In "Bacchanalia Revisited Western Canada's Boozy Skid to Social Disaster", Canadian author James H. Gray applies the sensibilities of an investigative journalist to the Prohibition era - a time during which, he writes, the Prairies enjoyed "social gains (exceeding those of any era in history)". But the modified drinking patterns, social peace and family stability that transpired during Prohibition would end in 1923 and 1924 when soldiers who had fought in the First World War voted against it. Sixty years later, alcoholism would be the number one public health problem, "bloodying highways, filling hospitals and wrecking cars, welfare budgets and family lives." Though the Prairie population increased by only 50 percent between 1935 and 1975, alcoholism increased by 700 percent. In Saskatchewan where there was no increase in the population, alcoholism rose by 400 percent, writes Gray.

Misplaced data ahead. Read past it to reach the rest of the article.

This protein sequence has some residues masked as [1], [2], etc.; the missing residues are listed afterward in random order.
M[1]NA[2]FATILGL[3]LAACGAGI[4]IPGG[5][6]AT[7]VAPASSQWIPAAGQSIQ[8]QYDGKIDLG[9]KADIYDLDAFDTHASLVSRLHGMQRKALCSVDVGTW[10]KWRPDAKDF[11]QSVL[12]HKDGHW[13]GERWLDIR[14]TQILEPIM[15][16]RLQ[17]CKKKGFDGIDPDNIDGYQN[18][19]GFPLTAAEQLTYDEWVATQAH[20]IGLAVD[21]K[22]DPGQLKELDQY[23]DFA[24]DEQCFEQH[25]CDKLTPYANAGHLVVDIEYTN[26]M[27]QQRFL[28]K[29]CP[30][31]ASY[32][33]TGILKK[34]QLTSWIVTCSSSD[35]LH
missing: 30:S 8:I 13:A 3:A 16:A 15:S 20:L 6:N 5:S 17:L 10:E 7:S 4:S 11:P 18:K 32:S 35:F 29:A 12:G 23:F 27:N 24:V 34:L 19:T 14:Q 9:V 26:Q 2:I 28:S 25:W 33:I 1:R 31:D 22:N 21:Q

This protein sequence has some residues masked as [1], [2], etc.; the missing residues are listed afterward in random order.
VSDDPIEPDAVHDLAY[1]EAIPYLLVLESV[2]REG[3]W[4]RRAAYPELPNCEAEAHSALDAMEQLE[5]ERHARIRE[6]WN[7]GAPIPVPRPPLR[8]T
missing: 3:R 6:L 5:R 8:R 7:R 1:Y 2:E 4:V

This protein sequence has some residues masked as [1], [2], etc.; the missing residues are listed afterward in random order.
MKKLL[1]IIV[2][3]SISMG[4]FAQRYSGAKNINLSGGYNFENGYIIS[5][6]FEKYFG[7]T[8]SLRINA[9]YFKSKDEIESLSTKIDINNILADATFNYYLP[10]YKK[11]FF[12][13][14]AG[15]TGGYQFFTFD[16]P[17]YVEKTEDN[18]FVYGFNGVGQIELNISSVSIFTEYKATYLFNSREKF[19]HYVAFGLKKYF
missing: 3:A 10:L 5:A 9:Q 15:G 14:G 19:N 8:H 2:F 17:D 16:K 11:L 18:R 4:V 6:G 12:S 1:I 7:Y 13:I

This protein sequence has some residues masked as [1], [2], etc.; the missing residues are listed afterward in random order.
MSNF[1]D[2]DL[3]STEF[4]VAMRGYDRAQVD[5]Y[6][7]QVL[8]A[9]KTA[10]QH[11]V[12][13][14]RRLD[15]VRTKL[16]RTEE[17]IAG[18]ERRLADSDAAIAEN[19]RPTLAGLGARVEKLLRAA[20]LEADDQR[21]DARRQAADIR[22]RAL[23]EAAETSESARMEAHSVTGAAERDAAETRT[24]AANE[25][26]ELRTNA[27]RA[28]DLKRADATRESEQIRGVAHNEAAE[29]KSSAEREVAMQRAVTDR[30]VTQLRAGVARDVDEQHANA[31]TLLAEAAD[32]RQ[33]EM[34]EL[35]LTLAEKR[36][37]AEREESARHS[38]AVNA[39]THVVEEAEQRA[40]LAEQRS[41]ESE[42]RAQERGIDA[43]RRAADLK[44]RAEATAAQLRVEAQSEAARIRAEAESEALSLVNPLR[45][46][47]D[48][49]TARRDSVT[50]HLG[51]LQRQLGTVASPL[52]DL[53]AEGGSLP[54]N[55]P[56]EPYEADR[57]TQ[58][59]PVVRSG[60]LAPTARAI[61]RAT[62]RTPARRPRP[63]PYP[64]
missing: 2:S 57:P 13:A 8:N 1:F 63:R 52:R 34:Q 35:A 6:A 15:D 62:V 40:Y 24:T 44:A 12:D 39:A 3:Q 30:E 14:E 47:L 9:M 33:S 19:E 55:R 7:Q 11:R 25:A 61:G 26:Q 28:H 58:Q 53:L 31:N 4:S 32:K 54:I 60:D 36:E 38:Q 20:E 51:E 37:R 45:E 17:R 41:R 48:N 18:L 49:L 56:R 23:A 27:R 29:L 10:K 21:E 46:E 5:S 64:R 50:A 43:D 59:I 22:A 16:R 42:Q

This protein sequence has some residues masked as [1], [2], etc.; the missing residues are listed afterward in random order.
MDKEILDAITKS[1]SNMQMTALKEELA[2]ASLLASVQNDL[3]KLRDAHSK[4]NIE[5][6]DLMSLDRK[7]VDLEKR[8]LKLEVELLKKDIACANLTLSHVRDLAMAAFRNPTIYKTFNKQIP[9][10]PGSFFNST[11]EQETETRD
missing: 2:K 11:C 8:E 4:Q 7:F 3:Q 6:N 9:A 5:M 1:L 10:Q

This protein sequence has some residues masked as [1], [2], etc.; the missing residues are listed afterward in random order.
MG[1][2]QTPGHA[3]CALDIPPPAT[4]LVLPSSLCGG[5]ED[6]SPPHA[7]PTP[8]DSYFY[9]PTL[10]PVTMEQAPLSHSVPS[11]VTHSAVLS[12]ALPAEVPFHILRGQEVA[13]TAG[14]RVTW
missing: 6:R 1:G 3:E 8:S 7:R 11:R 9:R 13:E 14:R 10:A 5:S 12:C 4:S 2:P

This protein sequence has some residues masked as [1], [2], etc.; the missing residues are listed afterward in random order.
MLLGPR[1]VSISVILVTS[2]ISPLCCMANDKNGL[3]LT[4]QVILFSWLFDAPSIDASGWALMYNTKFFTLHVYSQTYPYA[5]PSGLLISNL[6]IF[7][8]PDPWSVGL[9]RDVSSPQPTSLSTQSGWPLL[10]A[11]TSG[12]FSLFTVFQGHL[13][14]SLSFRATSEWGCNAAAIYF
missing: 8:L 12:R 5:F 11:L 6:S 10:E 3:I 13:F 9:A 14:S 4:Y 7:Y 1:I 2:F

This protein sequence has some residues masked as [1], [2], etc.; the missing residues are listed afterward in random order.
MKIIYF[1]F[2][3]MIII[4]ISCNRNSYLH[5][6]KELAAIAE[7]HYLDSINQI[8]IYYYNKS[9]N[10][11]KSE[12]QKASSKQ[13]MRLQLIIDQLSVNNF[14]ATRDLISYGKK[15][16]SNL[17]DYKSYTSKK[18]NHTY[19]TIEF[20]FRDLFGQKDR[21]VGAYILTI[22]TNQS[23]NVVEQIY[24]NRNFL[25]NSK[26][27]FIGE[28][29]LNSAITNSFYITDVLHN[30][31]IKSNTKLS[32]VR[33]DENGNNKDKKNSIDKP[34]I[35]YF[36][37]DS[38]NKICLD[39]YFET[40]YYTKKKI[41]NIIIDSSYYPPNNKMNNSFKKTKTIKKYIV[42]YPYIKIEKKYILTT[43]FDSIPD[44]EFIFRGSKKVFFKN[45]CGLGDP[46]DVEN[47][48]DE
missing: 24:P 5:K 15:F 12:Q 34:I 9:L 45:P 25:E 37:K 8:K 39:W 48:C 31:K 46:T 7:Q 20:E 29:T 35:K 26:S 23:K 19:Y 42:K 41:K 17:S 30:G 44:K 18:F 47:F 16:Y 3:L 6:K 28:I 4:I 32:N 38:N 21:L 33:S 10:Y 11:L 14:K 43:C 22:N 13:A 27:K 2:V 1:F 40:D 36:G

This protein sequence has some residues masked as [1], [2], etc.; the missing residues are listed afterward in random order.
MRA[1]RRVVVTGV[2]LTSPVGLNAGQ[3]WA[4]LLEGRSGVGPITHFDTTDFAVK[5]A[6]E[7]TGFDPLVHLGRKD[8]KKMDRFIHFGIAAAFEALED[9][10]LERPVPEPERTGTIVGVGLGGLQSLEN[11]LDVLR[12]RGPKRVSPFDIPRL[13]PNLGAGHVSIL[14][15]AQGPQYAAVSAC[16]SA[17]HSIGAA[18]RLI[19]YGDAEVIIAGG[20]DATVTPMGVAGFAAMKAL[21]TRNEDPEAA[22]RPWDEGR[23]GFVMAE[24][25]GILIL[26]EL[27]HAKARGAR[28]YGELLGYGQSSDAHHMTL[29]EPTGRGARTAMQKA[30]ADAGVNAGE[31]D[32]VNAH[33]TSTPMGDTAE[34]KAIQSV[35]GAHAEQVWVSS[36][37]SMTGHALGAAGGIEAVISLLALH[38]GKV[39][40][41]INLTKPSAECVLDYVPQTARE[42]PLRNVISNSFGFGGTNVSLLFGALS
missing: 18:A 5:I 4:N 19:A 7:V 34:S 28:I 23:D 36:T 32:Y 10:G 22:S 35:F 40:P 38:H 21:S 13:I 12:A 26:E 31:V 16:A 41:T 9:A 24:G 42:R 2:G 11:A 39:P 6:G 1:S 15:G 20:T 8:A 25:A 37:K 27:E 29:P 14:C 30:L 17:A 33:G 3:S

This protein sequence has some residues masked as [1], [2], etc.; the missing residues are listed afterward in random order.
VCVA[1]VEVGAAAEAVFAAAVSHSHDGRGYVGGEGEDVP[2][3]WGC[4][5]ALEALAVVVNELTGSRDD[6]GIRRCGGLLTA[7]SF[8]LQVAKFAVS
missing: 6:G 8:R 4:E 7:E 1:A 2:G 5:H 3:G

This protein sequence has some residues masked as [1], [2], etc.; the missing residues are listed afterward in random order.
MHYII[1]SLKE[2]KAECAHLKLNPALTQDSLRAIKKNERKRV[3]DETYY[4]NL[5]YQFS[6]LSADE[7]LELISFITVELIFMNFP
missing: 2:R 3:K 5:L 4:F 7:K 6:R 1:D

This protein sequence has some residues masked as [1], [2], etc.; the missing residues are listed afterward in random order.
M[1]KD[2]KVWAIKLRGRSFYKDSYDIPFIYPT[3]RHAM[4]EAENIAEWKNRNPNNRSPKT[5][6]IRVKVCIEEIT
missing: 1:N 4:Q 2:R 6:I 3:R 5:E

Among Canada's aboriginal populations, legalized alcohol would become a weapon of mass destruction. By 1980, Gray reports, up to 60 percent of all aboriginal illness was alcohol related; death rates were two to four times the national average; violent death was three times the national rate; auto accidents twice the national rate and suicide was two and a half times the national rate.